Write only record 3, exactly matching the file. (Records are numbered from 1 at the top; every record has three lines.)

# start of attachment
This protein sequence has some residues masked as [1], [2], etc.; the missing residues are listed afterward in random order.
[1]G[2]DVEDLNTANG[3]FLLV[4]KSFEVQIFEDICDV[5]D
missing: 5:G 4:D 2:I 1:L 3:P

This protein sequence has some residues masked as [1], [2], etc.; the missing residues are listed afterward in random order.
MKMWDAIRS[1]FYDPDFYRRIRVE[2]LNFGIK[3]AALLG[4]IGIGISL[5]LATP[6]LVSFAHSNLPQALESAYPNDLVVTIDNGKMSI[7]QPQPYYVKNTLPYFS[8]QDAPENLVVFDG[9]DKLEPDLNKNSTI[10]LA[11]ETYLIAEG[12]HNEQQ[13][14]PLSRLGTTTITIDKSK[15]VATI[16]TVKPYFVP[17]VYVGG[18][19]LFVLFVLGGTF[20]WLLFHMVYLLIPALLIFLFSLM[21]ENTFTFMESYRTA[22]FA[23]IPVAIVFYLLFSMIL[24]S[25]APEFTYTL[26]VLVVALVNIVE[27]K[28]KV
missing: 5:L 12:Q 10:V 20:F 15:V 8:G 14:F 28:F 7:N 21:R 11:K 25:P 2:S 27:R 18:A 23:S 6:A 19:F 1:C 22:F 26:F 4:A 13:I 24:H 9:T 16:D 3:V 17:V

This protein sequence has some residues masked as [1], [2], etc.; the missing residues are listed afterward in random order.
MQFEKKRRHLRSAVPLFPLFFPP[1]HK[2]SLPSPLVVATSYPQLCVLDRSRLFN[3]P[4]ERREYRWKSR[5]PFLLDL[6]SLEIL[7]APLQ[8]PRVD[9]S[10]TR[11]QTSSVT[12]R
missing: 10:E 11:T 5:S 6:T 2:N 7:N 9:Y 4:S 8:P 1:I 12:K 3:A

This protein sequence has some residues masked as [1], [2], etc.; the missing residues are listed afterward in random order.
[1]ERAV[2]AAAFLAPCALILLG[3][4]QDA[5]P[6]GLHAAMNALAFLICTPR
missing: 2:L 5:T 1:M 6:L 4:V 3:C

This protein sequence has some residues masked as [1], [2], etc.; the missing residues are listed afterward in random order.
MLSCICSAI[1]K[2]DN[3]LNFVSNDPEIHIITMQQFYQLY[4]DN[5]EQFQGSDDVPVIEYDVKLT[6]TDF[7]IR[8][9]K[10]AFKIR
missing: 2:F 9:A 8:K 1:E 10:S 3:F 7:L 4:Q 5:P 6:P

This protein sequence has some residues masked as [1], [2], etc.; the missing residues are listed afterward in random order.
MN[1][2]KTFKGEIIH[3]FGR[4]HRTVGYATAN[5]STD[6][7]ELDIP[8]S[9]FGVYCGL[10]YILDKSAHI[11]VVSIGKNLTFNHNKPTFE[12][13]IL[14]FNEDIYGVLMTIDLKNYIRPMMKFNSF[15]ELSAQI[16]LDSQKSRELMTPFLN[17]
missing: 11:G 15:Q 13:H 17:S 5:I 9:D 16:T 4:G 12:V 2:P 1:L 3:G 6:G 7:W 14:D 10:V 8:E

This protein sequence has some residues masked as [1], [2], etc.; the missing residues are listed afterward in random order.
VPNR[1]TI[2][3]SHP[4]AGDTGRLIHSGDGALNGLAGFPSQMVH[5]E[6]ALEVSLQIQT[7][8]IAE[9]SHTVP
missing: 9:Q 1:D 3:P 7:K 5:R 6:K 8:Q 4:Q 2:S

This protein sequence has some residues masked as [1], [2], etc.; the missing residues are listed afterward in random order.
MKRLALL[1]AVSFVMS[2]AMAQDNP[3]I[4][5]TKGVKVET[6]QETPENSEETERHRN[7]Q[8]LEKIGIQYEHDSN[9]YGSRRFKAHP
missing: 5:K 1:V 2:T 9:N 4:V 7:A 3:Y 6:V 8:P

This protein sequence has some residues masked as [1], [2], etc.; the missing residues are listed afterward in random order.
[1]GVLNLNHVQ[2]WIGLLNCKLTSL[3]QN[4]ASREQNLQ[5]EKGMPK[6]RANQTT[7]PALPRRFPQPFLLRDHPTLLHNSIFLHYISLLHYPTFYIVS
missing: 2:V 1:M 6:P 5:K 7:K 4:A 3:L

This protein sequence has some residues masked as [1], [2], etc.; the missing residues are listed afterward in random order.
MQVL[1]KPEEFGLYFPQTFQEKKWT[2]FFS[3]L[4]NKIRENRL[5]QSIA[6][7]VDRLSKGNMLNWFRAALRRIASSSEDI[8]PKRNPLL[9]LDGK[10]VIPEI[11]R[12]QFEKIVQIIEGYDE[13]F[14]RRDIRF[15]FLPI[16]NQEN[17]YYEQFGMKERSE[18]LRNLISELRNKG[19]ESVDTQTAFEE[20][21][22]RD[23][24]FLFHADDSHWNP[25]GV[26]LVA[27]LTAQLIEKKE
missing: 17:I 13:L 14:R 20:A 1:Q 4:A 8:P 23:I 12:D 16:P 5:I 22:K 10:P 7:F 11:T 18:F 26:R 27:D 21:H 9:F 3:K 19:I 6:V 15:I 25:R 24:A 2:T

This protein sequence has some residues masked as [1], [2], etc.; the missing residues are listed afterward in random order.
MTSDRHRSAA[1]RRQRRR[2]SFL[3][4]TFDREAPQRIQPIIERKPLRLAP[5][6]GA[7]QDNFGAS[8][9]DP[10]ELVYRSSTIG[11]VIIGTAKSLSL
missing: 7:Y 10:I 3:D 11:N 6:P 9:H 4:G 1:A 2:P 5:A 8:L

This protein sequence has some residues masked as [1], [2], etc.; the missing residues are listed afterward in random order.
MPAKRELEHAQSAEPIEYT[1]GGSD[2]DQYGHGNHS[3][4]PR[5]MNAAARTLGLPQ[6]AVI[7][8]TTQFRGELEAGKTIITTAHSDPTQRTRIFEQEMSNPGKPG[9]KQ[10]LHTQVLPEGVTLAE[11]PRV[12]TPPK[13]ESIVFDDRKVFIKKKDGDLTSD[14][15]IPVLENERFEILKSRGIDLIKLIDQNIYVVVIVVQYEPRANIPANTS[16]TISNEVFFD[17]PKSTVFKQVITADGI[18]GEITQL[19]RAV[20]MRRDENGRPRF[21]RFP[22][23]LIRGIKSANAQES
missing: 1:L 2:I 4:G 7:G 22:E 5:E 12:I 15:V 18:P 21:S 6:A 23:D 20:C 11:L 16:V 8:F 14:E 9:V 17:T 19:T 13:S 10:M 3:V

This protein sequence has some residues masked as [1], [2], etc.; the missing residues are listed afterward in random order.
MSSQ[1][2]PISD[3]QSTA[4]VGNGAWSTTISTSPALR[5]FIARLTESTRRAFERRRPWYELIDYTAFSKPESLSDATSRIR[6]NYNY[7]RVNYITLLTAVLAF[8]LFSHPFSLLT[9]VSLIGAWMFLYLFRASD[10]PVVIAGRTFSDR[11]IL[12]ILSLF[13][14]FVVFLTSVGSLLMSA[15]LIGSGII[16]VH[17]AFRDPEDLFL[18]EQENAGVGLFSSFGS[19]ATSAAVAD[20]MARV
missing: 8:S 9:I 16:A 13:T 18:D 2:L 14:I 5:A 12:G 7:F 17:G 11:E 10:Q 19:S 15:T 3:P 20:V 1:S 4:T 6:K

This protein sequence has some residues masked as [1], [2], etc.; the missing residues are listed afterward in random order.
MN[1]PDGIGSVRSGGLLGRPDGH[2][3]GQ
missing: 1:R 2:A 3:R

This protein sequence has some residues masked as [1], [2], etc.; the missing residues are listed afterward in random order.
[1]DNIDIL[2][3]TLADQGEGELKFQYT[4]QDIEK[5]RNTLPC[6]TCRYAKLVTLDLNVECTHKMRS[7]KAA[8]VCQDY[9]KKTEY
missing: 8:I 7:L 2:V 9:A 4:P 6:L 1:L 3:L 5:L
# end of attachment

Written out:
This protein sequence has some residues masked as [1], [2], etc.; the missing residues are listed afterward in random order.
MQFEKKRRHLRSAVPLFPLFFPP[1]HK[2]SLPSPLVVATSYPQLCVLDRSRLFN[3]P[4]ERREYRWKSR[5]PFLLDL[6]SLEIL[7]APLQ[8]PRVD[9]S[10]TR[11]QTSSVT[12]R
missing: 10:E 11:T 5:S 6:T 2:N 7:N 9:Y 4:S 8:P 1:I 12:K 3:A